issue by Prokhorov in this volume). The tobacco industry recognized the importance of physicians in the 1930s when it advertised that more doctors smoked Camels, and later advertised that dentists advised the public to smoke Viceroys.
In every country that has seen a decline in smoking prevalence, the first group that has reduced its prevalence is the medical profession. It would appear that physicians are very important role models for health behavior in society. If physicians smoke, the population is less likely to be concerned about the health hazards of smoking. In the United States, some 60 percent of physicians smoked in 1949. By 1964, some 30 percent of doctors smoked. Today, it is estimated that less than 6 percent of physicians in the United States smoke. Physicians' rate of quitting appears similar to that of other highly educated groups in society. This rapid decline in smoking prevalence among the medical profession has been brought about by the virtual elimination of smoking among medical students (U.S. Department of Health and Human Services, 1994b). Indeed, the trends in smoking among physicians, and particularly among medical students, can be used as a barometer for the level of tobacco control activity in a country.
In addition to being role models, health professionals can play an important part in convincing smokers to quit and nonsmokers not to start smoking, as shown in Table 11-2. Over two-thirds of smokers visit a physician each year in the United States. While they may seek care for a specific problem not be related to smoking, the physician has an opportunity, and many would say a duty, to counsel them about preventing future disease.6 The physician's role is to help reinforce the smoker's motivation to quit and to provide support on each subsequent visit. Unfortunately, physicians are much more likely to counsel a patient on smoking if the patient presents them with a problem that could be smoking related. Efforts to increase this kind of activity have not yet been able to generate widespread physician involvement in assisting patients to quit.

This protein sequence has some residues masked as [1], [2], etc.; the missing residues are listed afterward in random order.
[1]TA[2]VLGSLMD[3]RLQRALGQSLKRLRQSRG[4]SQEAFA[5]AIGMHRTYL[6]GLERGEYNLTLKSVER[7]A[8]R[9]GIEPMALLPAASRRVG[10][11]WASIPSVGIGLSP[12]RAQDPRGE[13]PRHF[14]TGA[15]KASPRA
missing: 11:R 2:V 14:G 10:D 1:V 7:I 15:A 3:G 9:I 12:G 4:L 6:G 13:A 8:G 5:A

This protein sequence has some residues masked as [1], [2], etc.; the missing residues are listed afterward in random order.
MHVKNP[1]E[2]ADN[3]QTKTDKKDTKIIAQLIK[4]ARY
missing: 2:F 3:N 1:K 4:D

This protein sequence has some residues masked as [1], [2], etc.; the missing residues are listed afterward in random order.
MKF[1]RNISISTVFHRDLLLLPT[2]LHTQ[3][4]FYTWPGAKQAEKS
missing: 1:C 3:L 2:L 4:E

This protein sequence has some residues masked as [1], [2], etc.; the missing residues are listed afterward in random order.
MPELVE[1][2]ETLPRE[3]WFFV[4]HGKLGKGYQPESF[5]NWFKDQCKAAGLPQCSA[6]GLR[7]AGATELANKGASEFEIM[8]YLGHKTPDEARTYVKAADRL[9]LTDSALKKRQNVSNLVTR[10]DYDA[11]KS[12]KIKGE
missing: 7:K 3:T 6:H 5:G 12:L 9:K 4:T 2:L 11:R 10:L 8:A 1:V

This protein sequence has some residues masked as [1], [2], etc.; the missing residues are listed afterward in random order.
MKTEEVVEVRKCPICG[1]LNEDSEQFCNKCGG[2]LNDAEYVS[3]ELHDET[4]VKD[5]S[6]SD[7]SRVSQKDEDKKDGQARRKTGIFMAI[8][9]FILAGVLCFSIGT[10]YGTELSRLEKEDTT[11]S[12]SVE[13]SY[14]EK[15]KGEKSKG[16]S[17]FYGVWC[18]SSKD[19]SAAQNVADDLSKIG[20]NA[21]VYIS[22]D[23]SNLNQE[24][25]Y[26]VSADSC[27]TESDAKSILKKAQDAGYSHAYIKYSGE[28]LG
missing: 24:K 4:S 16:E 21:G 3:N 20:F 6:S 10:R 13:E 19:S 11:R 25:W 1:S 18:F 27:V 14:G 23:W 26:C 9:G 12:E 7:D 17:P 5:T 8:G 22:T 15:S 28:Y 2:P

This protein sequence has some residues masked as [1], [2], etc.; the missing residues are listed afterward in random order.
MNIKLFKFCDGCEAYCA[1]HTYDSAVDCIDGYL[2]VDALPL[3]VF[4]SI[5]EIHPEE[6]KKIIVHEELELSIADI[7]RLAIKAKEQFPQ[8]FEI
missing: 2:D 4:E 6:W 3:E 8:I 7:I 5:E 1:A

Since the 1964 Surgeon General's report started the official public health campaign against smoking, prevention of the uptake of smoking has been recognized as crucial to major long-term reductions in prevalence among the population (U.S. Department of Health and Human Services, 1964). To this end, the 1964 Surgeon General's report advocated the conduct of programs directed at educating high school and college students about the health hazards of smoking. Early programs assumed that young people who started to smoke had somehow either not been exposed to or not paid attention to information on the health effects of smoking. Efforts were concentrated on presenting the information as vividly as possible; educational aids included films, posters, and pamphlets, which focused on arousing fear of the long-term effects of smoking. However, by the late 1970s there was general agreement that these smoking prevention programs had little impact on the probability that an adolescent would become a smoker